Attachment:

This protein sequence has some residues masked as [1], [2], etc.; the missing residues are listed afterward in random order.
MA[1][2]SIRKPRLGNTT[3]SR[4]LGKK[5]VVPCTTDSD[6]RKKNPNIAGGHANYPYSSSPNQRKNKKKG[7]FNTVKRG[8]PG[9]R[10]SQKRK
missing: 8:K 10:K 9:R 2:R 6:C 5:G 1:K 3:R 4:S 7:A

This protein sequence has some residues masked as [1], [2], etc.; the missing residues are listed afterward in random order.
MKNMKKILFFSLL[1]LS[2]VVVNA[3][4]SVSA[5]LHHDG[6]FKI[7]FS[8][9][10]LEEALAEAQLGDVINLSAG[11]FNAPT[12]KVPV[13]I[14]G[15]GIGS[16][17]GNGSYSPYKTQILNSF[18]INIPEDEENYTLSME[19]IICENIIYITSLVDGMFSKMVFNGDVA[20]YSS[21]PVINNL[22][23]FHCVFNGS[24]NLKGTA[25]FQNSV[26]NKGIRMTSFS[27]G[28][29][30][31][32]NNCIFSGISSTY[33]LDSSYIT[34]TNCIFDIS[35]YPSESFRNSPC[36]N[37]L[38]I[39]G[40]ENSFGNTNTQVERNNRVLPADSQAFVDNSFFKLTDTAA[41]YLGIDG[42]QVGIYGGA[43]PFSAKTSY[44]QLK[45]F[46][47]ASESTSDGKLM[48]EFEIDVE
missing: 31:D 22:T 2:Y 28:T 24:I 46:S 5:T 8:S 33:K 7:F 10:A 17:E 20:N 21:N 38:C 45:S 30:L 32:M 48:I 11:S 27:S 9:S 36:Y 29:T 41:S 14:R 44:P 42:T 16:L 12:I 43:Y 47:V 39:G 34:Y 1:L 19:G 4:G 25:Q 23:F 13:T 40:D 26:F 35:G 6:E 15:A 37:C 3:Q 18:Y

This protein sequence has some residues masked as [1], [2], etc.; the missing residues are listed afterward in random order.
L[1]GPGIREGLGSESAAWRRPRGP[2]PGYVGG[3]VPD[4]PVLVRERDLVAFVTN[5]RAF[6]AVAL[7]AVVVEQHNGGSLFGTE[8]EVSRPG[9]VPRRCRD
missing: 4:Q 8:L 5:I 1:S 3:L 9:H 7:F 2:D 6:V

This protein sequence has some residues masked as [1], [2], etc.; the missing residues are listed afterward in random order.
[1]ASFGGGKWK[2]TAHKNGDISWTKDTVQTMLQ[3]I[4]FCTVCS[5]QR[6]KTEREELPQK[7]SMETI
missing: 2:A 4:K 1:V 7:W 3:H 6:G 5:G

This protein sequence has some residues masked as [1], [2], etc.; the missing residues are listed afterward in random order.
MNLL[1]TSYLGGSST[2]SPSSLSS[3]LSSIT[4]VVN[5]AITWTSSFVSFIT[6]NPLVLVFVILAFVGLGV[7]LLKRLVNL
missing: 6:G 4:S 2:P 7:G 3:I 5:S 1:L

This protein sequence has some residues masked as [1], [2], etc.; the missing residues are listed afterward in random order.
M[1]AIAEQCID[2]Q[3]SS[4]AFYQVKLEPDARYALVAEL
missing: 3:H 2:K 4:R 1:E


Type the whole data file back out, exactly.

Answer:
This protein sequence has some residues masked as [1], [2], etc.; the missing residues are listed afterward in random order.
MA[1][2]SIRKPRLGNTT[3]SR[4]LGKK[5]VVPCTTDSD[6]RKKNPNIAGGHANYPYSSSPNQRKNKKKG[7]FNTVKRG[8]PG[9]R[10]SQKRK
missing: 8:K 10:K 9:R 2:R 6:C 5:G 1:K 3:R 4:S 7:A

This protein sequence has some residues masked as [1], [2], etc.; the missing residues are listed afterward in random order.
MKNMKKILFFSLL[1]LS[2]VVVNA[3][4]SVSA[5]LHHDG[6]FKI[7]FS[8][9][10]LEEALAEAQLGDVINLSAG[11]FNAPT[12]KVPV[13]I[14]G[15]GIGS[16][17]GNGSYSPYKTQILNSF[18]INIPEDEENYTLSME[19]IICENIIYITSLVDGMFSKMVFNGDVA[20]YSS[21]PVINNL[22][23]FHCVFNGS[24]NLKGTA[25]FQNSV[26]NKGIRMTSFS[27]G[28][29][30][31][32]NNCIFSGISSTY[33]LDSSYIT[34]TNCIFDIS[35]YPSESFRNSPC[36]N[37]L[38]I[39]G[40]ENSFGNTNTQVERNNRVLPADSQAFVDNSFFKLTDTAA[41]YLGIDG[42]QVGIYGGA[43]PFSAKTSY[44]QLK[45]F[46][47]ASESTSDGKLM[48]EFEIDVE
missing: 31:D 22:T 2:Y 28:T 24:I 46:S 5:T 8:S 33:K 7:F 10:A 17:E 20:N 21:N 38:C 45:S 30:L 32:M 48:I 11:S 27:S 9:S 36:Y 29:T 41:S 14:R 44:P 42:T 16:L 12:I 43:Y 47:V 39:G 34:Y 1:L 19:G 4:G 25:Q 23:F 13:T 40:D 26:F 35:G 6:E 15:A 37:C 3:Q 18:Y

This protein sequence has some residues masked as [1], [2], etc.; the missing residues are listed afterward in random order.
L[1]GPGIREGLGSESAAWRRPRGP[2]PGYVGG[3]VPD[4]PVLVRERDLVAFVTN[5]RAF[6]AVAL[7]AVVVEQHNGGSLFGTE[8]EVSRPG[9]VPRRCRD
missing: 4:Q 8:L 5:I 1:S 3:L 9:H 7:F 2:D 6:V

This protein sequence has some residues masked as [1], [2], etc.; the missing residues are listed afterward in random order.
[1]ASFGGGKWK[2]TAHKNGDISWTKDTVQTMLQ[3]I[4]FCTVCS[5]QR[6]KTEREELPQK[7]SMETI
missing: 2:A 4:K 1:V 7:W 3:H 6:G 5:G

This protein sequence has some residues masked as [1], [2], etc.; the missing residues are listed afterward in random order.
MNLL[1]TSYLGGSST[2]SPSSLSS[3]LSSIT[4]VVN[5]AITWTSSFVSFIT[6]NPLVLVFVILAFVGLGV[7]LLKRLVNL
missing: 6:G 4:S 2:P 7:G 3:I 5:S 1:L

This protein sequence has some residues masked as [1], [2], etc.; the missing residues are listed afterward in random order.
M[1]AIAEQCID[2]Q[3]SS[4]AFYQVKLEPDARYALVAEL
missing: 3:H 2:K 4:R 1:E